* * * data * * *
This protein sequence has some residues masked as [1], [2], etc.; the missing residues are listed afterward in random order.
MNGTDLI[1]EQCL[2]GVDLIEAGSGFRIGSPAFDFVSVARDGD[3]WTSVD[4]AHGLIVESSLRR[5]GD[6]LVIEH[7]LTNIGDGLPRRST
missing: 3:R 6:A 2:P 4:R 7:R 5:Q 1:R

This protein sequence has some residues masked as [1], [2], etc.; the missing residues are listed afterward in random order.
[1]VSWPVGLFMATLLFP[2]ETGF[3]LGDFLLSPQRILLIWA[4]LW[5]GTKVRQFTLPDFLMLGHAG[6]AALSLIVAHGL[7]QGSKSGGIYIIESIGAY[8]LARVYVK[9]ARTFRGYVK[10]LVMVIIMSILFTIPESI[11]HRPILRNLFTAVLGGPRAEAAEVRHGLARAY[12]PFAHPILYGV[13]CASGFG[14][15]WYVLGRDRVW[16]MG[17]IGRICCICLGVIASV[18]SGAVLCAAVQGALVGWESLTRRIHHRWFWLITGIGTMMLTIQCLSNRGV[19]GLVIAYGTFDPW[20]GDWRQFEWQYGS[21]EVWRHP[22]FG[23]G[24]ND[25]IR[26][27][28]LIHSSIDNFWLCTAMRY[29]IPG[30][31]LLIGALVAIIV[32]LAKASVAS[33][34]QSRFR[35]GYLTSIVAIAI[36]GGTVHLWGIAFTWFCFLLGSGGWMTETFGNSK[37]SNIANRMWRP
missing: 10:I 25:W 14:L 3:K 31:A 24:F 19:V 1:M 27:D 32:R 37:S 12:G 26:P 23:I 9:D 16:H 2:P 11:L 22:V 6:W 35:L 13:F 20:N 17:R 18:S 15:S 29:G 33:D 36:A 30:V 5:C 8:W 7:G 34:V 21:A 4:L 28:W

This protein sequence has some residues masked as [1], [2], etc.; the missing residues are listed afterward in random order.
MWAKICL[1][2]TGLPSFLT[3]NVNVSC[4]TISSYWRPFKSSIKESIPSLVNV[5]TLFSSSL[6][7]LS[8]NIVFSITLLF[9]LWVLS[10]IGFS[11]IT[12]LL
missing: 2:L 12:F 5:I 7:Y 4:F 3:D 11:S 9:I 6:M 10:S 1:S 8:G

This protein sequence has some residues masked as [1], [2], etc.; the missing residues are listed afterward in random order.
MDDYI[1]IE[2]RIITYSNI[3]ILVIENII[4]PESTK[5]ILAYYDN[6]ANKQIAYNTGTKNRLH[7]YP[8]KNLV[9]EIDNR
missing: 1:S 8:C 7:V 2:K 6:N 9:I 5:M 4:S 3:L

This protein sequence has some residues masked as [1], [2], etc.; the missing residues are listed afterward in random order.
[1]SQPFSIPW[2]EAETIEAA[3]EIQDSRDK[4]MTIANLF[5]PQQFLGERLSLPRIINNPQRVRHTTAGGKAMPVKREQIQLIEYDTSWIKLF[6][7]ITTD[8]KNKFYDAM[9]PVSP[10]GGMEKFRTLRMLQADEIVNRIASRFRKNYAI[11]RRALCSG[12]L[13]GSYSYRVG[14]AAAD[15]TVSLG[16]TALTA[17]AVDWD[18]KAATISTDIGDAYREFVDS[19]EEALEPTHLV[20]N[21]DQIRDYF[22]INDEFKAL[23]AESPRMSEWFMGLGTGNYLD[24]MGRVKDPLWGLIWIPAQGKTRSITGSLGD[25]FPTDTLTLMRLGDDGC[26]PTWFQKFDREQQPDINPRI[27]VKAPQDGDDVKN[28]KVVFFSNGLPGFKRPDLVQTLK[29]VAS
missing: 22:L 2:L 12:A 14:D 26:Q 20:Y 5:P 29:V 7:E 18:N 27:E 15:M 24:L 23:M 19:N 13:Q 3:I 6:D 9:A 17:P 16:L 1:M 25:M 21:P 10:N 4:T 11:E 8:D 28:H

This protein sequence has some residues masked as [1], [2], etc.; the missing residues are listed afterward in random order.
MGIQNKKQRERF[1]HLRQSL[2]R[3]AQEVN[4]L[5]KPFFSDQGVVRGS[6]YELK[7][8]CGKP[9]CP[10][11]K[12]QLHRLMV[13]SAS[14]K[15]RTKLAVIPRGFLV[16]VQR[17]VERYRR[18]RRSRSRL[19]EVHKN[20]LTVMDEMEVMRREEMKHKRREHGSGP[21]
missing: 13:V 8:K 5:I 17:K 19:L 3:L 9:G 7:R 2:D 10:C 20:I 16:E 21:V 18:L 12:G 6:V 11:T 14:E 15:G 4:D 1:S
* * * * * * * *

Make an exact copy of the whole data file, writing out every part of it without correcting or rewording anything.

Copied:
This protein sequence has some residues masked as [1], [2], etc.; the missing residues are listed afterward in random order.
MNGTDLI[1]EQCL[2]GVDLIEAGSGFRIGSPAFDFVSVARDGD[3]WTSVD[4]AHGLIVESSLRR[5]GD[6]LVIEH[7]LTNIGDGLPRRST
missing: 3:R 6:A 2:P 4:R 7:R 5:Q 1:R

This protein sequence has some residues masked as [1], [2], etc.; the missing residues are listed afterward in random order.
[1]VSWPVGLFMATLLFP[2]ETGF[3]LGDFLLSPQRILLIWA[4]LW[5]GTKVRQFTLPDFLMLGHAG[6]AALSLIVAHGL[7]QGSKSGGIYIIESIGAY[8]LARVYVK[9]ARTFRGYVK[10]LVMVIIMSILFTIPESI[11]HRPILRNLFTAVLGGPRAEAAEVRHGLARAY[12]PFAHPILYGV[13]CASGFG[14][15]WYVLGRDRVW[16]MG[17]IGRICCICLGVIASV[18]SGAVLCAAVQGALVGWESLTRRIHHRWFWLITGIGTMMLTIQCLSNRGV[19]GLVIAYGTFDPW[20]GDWRQFEWQYGS[21]EVWRHP[22]FG[23]G[24]ND[25]IR[26][27][28]LIHSSIDNFWLCTAMRY[29]IPG[30][31]LLIGALVAIIV[32]LAKASVAS[33][34]QSRFR[35]GYLTSIVAIAI[36]GGTVHLWGIAFTWFCFLLGSGGWMTETFGNSK[37]SNIANRMWRP
missing: 10:I 25:W 14:L 3:K 31:A 24:F 19:V 1:M 27:D 32:R 37:S 12:G 26:P 23:I 9:D 16:H 2:P 11:L 22:V 6:W 35:L 13:F 20:N 17:R 18:S 15:S 29:G 33:D 36:A 30:V 5:C 8:W 7:G 34:V 21:A 4:L 28:W

This protein sequence has some residues masked as [1], [2], etc.; the missing residues are listed afterward in random order.
MWAKICL[1][2]TGLPSFLT[3]NVNVSC[4]TISSYWRPFKSSIKESIPSLVNV[5]TLFSSSL[6][7]LS[8]NIVFSITLLF[9]LWVLS[10]IGFS[11]IT[12]LL
missing: 2:L 12:F 5:I 7:Y 4:F 3:D 11:S 9:I 6:M 10:S 1:S 8:G

This protein sequence has some residues masked as [1], [2], etc.; the missing residues are listed afterward in random order.
MDDYI[1]IE[2]RIITYSNI[3]ILVIENII[4]PESTK[5]ILAYYDN[6]ANKQIAYNTGTKNRLH[7]YP[8]KNLV[9]EIDNR
missing: 1:S 8:C 7:V 2:K 6:N 9:I 5:M 4:S 3:L

This protein sequence has some residues masked as [1], [2], etc.; the missing residues are listed afterward in random order.
[1]SQPFSIPW[2]EAETIEAA[3]EIQDSRDK[4]MTIANLF[5]PQQFLGERLSLPRIINNPQRVRHTTAGGKAMPVKREQIQLIEYDTSWIKLF[6][7]ITTD[8]KNKFYDAM[9]PVSP[10]GGMEKFRTLRMLQADEIVNRIASRFRKNYAI[11]RRALCSG[12]L[13]GSYSYRVG[14]AAAD[15]TVSLG[16]TALTA[17]AVDWD[18]KAATISTDIGDAYREFVDS[19]EEALEPTHLV[20]N[21]DQIRDYF[22]INDEFKAL[23]AESPRMSEWFMGLGTGNYLD[24]MGRVKDPLWGLIWIPAQGKTRSITGSLGD[25]FPTDTLTLMRLGDDGC[26]PTWFQKFDREQQPDINPRI[27]VKAPQDGDDVKN[28]KVVFFSNGLPGFKRPDLVQTLK[29]VAS
missing: 22:L 2:L 12:A 14:D 26:Q 20:Y 5:P 29:V 7:E 18:N 27:E 15:M 24:L 23:M 19:N 13:Q 3:I 6:D 9:A 17:P 16:L 1:M 25:M 21:P 10:N 4:T 11:E 8:D 28:H

This protein sequence has some residues masked as [1], [2], etc.; the missing residues are listed afterward in random order.
MGIQNKKQRERF[1]HLRQSL[2]R[3]AQEVN[4]L[5]KPFFSDQGVVRGS[6]YELK[7][8]CGKP[9]CP[10][11]K[12]QLHRLMV[13]SAS[14]K[15]RTKLAVIPRGFLV[16]VQR[17]VERYRR[18]RRSRSRL[19]EVHKN[20]LTVMDEMEVMRREEMKHKRREHGSGP[21]
missing: 13:V 8:K 5:I 17:K 19:L 3:L 9:G 7:R 2:D 10:C 20:I 16:E 21:V 18:L 12:G 6:V 11:T 14:E 15:G 4:D 1:S